Unexpected role of ungulate carcasses in the diet of Golden Eagles Aquila chrysaetos in Mediterranean mountains

  • Sánchez-Zapata J
  • Eguía S
  • Blázquez M
 et al. 
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Abstract

Capsule Golden Eagles consumed more carrion than shown by traditional analyses. Aims To determine whether the traditional methods for diet determination in avian predators are subject to biases in relation to the consumption of carrion. Methods The consumption by Golden Eagles of ungulate carcasses supplied through sport hunting in a typical Mediterranean area of southeast Spain was monitored by camera trapping through an entire year. We simultaneously analysed the breeding diet of three Eagle pairs by conventional procedures. Results Golden Eagles regularly used ungulate carrion in the study area, benefiting from 57% of the available carcasses. Ninety percent of the territorial eagles fed on monitored carcasses, and the consumption was similar through the year. However, this source of food comprised only 1.5-9.1% of the prey items identified by traditional methods. Conclusions Our findings suggest that pellet and prey remains analyses under-represent the role of carrion in the diet of avian predators in Mediterranean ecosystems. The difficulty of quantifying scavenged material in predators' diets have probably contributed to the perception that the scavenging behaviour of species such as Golden Eagles are unimportant in the regulation and functioning of certain ecosystems.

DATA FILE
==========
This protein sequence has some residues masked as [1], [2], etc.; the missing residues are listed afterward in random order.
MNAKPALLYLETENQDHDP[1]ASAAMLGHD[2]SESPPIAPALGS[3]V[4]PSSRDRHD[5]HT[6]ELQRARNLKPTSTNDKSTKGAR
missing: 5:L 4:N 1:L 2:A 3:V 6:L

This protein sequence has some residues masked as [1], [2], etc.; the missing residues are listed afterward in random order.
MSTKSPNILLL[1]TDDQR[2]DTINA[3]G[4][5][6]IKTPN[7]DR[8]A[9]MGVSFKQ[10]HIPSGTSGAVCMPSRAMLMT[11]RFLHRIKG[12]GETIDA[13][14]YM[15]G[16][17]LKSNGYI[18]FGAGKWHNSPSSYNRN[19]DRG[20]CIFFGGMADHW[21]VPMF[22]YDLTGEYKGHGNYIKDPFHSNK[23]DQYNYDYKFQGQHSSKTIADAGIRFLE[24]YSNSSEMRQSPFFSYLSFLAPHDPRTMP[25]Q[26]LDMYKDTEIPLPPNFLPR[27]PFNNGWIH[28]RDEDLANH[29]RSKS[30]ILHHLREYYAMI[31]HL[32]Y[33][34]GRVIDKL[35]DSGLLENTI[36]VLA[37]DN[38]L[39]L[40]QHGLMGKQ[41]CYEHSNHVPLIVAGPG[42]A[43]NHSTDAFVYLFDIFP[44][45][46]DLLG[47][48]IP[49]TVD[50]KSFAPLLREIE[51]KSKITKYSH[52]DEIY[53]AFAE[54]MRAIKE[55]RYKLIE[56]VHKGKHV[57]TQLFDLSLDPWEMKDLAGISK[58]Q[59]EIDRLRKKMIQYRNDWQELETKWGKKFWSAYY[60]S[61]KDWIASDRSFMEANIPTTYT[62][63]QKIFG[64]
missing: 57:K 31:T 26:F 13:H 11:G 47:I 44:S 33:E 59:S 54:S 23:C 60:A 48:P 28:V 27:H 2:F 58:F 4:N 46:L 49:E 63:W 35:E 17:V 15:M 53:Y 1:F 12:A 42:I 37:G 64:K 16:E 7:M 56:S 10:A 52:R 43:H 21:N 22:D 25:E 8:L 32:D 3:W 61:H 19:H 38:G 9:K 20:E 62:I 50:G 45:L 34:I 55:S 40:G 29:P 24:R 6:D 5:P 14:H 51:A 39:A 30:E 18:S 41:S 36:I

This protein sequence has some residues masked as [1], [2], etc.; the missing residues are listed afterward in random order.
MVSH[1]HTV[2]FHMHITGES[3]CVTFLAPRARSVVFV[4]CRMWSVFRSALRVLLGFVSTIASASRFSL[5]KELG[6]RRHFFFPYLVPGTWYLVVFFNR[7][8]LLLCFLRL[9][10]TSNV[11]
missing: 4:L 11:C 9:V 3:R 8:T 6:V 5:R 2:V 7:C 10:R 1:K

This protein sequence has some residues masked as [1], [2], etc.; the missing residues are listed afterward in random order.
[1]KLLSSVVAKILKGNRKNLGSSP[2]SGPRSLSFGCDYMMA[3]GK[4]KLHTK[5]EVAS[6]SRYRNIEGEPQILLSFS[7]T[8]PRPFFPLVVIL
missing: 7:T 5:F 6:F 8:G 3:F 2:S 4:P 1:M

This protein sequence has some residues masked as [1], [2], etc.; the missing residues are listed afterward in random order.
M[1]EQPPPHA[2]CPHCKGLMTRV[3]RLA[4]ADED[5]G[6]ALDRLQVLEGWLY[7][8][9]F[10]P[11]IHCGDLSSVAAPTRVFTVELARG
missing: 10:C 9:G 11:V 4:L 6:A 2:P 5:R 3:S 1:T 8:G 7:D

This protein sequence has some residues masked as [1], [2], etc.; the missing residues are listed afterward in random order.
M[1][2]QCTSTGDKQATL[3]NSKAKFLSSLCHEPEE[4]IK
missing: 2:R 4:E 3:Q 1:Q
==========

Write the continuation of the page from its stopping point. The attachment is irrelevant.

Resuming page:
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Authors

  • José A. Sánchez-Zapata

  • Sergio Eguía

  • Miguel Blázquez

  • Marcos Moleón

  • Francisco Botella

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